Amid the high inflation rate and record price levels for oil, the emissions reforms are less welcome than before. Ongoing supply chain bottleneck issues could lead companies to pay higher prices for cross-border trade under a CBAM if the Council reaches a unanimous vote as early as 2023.
Companies urged to pause Northern Ireland supply chain changes
As ITR reported this week, tax professionals have urged suppliers of goods from Great Britain to Northern Ireland to pause restructuring plans following the UK government’s publication of the Northern Ireland Protocol Bill on June 13.
The bill would give the Conservative government the power to override the Northern Ireland Protocol, which established rules for the treatment of NI following the UK’s departure from the EU.
“Just pause, don't go ahead and restructure your supply chains, if you're going to,” said Richard Asquith, CEO of VAT Calc, an international VAT/GST reporting and calculations firm in the UK.
He said that developments over the summer may affect the Northern Ireland Protocol and could mean that suppliers no longer need to restructure or rethink their strategies. These could include challenges to the legislation in the House of Lords, the upper chamber of Parliament, and legal cases from the EU.
Companies must prepare for TP risks as US dollar Libor’s deadline nears
In other ITR news, corporations must amend their transfer pricing studies as risk-free-rates gain momentum ahead of the US dollar London interbank offered rate’s cessation date scheduled for June 2023.
If they don't, they risk facing mismatches between their legal agreements and transactions.
Ensuring legacy transactions include the new benchmark rate will be key as well as revising intra-group arrangements. This means corporations must initiate discussions with tax authorities to approve the rate.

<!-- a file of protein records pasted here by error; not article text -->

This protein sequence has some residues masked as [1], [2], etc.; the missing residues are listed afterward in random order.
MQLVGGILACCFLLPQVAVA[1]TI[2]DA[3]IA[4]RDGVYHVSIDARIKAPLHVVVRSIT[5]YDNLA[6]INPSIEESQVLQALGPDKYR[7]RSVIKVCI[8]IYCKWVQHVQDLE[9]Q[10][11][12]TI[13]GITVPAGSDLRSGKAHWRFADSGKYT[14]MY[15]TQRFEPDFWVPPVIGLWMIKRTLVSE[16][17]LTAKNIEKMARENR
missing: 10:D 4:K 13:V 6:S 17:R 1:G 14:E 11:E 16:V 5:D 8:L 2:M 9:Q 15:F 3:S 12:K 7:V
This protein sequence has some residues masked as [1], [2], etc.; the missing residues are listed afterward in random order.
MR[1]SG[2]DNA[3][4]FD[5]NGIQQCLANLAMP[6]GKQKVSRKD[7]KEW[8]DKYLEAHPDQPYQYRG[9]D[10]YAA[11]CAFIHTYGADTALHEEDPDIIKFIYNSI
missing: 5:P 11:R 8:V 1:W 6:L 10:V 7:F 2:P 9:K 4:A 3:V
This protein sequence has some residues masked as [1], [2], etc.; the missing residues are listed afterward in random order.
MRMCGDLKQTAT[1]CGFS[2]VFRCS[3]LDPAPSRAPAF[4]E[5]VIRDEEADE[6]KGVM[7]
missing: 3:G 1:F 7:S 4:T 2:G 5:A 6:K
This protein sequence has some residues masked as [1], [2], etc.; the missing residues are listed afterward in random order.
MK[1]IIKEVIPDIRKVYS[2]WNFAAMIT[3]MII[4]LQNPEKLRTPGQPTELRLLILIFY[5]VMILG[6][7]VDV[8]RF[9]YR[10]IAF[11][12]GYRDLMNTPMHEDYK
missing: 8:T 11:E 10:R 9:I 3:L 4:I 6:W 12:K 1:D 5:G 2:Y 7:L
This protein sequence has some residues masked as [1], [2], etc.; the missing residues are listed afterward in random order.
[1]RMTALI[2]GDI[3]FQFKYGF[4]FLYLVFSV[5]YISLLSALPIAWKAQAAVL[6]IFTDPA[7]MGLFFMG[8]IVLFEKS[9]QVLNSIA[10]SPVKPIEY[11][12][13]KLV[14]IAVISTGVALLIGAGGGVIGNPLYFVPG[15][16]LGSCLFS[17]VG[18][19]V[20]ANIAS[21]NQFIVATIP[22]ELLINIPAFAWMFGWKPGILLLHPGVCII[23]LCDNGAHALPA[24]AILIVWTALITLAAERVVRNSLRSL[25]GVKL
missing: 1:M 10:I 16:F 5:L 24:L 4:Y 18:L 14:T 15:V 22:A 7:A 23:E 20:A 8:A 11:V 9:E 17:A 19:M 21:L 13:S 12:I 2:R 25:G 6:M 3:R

In the US, market participants are expected to adopt the secured overnight financing rate data to switch away from Libor.
Switching to an RFR means TP teams will also have to include a risk premium, which must be documented efficiently and communicated with any subsidiary involved in the transaction. The fallback language will need to be incorporated as well.
Failure to do so could leave TP teams at risk in which the pricing of a transactions does not align with a legal agreement, creating a mismatch.
Intra-company loans could face a significant risk if not updated.
However, the switch from Libor could be an opportunity for corporations to refinance their transactions in place.
Other ITR headlines this week include:
Microsoft makes the case for better tax data management
Businesses left vulnerable by lack of strong VAT planning
Taxpayers still rely on market whispers to manage risk
In-house hunt for technologists amid digitalisation drive
Next week in ITR
ITR will unpack EY’s plan to split its auditing and consulting activities into separate businesses, a move that will likely draw more business to the accounting firm. This could lead to similar corporate restructurings at the 'Big Four' accounting firms too.
ITR will also be summing up the most important tax disputes of 2022 so far, including cases concerning companies such as Exxon, McDonald’s and Netflix.
In other news, ITR will look at how tax directors are preparing for e-invoicing and e-reporting requirements including steps they are taking to mitigate against disparate measures adopted by some EU member states.
Readers can expect these stories and plenty more next week. Don’t miss out on the key developments. Sign up for a free trial to ITR.